Thursday, August 30, 2007



Posit by Adam Fieled
(Dusie, 2007)

With an I to an I for an I

Postulation of one's own existence via tempest-in-a-teapot verse will not cut it anymore, and despite Adam Fieled's recent posts on his blog Stoning the Devil about a new and exciting confessionalism, he wants to shake contemporary mainstream poetics to its core in his new Dusie chap Posit.

In Lewis MacAdams's book Birth of the Cool, MacAdams describes Paris's post WWII existentialist crowd, led by Sartre, as calling themselves "les rats," but what happens to existence and the self-as-meaning-maker when something bigger comes along? This is precisely the question taken on by Fieled in his poem "Le Chat Noir" (The Black Cat). The poem's layers allow for varied interpretations from the confessional: I smoke some pot and wander into an alley in freezing cold weather and a black cat crosses my path, oh shit; to the philosophical: I'm feeling something, I'm cold and high and surrounded by darkness (Creeley's "I Know a Man" anyone?) This feels real, but then superstition intrudes in the form of the black cat. In an existentialist reading, if they are "the rats," as the "I" of this poem seems to be, then what to do when the black cat comes along? After all, cats kill rats, right? We can make no meaning of making this meaning except to say "look a cat / a black cat le chat noir oh no" and perhaps run away, O'Hara like, from this clear and present danger. Or we can return to a quasi-literal reading of stoned speaker dreaming the 19th century Parisian bohemian cabaret Le Chat Noir appearing in a Philadelphian hallucination...

While I think "Le Chat Noir" the cleverest, and haply most ambiguous, poem in Posit, the title poem's not bad either, giving us the straightforward location of this chap in dealing with the first person:
I want
but that's
nothing new.

I posit
no boundary
between us.

Of course, the poem looks the part, shaped as it is like a giant "I," and asserting the way in which contemporary mainstream poetry attempts to connect with readers, "I say you, / I know you, / I think so," covering the I-you relationship of Rimbaud's "I is another" while leaving room for the fashionable, if nowadays heavy-handed, indeterminacy in poetry. In a closed circuit such as the I-you, the third person never gets asserted, and a real arrogance exists in believing one knows another rather than having the wisdom to call the other, other. This brand of poetry "could / go on / forever," politically and correctly asserting the I knows everything, everywhere, everyone.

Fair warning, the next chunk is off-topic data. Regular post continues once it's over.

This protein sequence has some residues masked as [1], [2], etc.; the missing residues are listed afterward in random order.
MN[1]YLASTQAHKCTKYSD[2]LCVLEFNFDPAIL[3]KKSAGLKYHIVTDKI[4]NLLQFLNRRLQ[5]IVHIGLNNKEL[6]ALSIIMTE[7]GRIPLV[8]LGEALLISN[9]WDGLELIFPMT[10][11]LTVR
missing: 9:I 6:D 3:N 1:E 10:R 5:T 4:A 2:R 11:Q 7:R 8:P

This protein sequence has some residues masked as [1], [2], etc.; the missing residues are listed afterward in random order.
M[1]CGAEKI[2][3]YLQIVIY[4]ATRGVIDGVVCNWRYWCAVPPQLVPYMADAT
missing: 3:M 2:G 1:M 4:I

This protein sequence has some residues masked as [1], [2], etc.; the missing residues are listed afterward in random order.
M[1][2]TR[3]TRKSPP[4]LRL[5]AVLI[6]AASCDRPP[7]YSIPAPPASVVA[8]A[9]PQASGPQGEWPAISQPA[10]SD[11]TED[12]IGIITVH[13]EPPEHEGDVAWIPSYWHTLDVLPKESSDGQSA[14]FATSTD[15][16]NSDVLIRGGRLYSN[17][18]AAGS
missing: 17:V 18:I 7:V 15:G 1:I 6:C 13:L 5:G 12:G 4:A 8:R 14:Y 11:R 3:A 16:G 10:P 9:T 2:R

But then the cats and eyes/Is also emerge in the fine poem "Eyeballs," a poem playing with the story of Oedipus, who married his mother, Jocasta, and tore out his eyes upon discovering so. Jocasta commits suicide and therein we lay our scene of eyeballs beneath dangling feet. Jocasta's "stout / ex-maenad" maid comes upon the scene, and instead of being horrified, she pockets the eyeballs in a moment of Dionysian/Maenadian-mystery, as the lurid things resemble grapes. Then, oh no, the eyeballs become even more lurid, playthings for her cats, (perhaps they are black, the poem doesn't say). How absurd! It's easy to make some existential meaning out of that: cats don't kill rats, they play with eyeballs...I-balls. As Fieled indicates in loosely veiled lines, poet and speaker in unison, at the end of the poem, "Perhaps there is / use for everything." (the eyes, the I, this myth) "and if I am a thief, / who will accuse me?" More than a little intimation of Thomas Stearns Eliot (or T-Sizzle, as I call him) in that line, eh?

While Fieled crams a great deal of thought into a small-chap space, some of the poems disintegrate into sexual innuendo, which does not scratch my readerly itches, as it were. For example, "10:15 Saturday Night" begins with such promise, using speech-inspired, pick-up line type verse:
then like how bout we give this
thing a chance or at least not bury it
beneath a dense layer of this could
be anyone, we could be anyone,
anyone could be doing this, just
another routine, another way of
saying hello, & goodbye just

and here's where he loses me:
around the corner like a dull
dawn layered thick in creamy
clouds, ejaculations spent

The poem loses me at the end because I think I was getting to the sex anyway, more subtly from the pickup language, which gets mighty heady in transposing sex-as-physical-act for the sex-as-end-all-be-all-moment, so that I didn't need the hammer of ejaculations spent on me (pun intended, I guess). Or maybe I'm wrong, and this is why I write in the first place to use my (jungle cat-like) poet's rhetorical nimbleness to turn rock-head, jock-head pick up lines into "creamy clouds" of post-coital detritus.

All in all, Fieled's Posit is a solid read. It's lurid and surreally entertaining enough to bring me through once for fun and packed with enough thought-meat to keep me chewing, thinking and returning, which is ultimately what we all want from poetry.


Steve Halle lives in the suburbs of Chicago where he teaches high school and coaches American football. He manages the blogs Seven Corners (which publishes Chicago poets) and Fluid / Exchange (which publishes Steve's own culture-related thought-detritus). Steve has critical and creative work published or forthcoming in Jacket, Moria, PFS Post, Alehouse, Cordite, OCHO, ACM (Another Chicago Magazine), and others.


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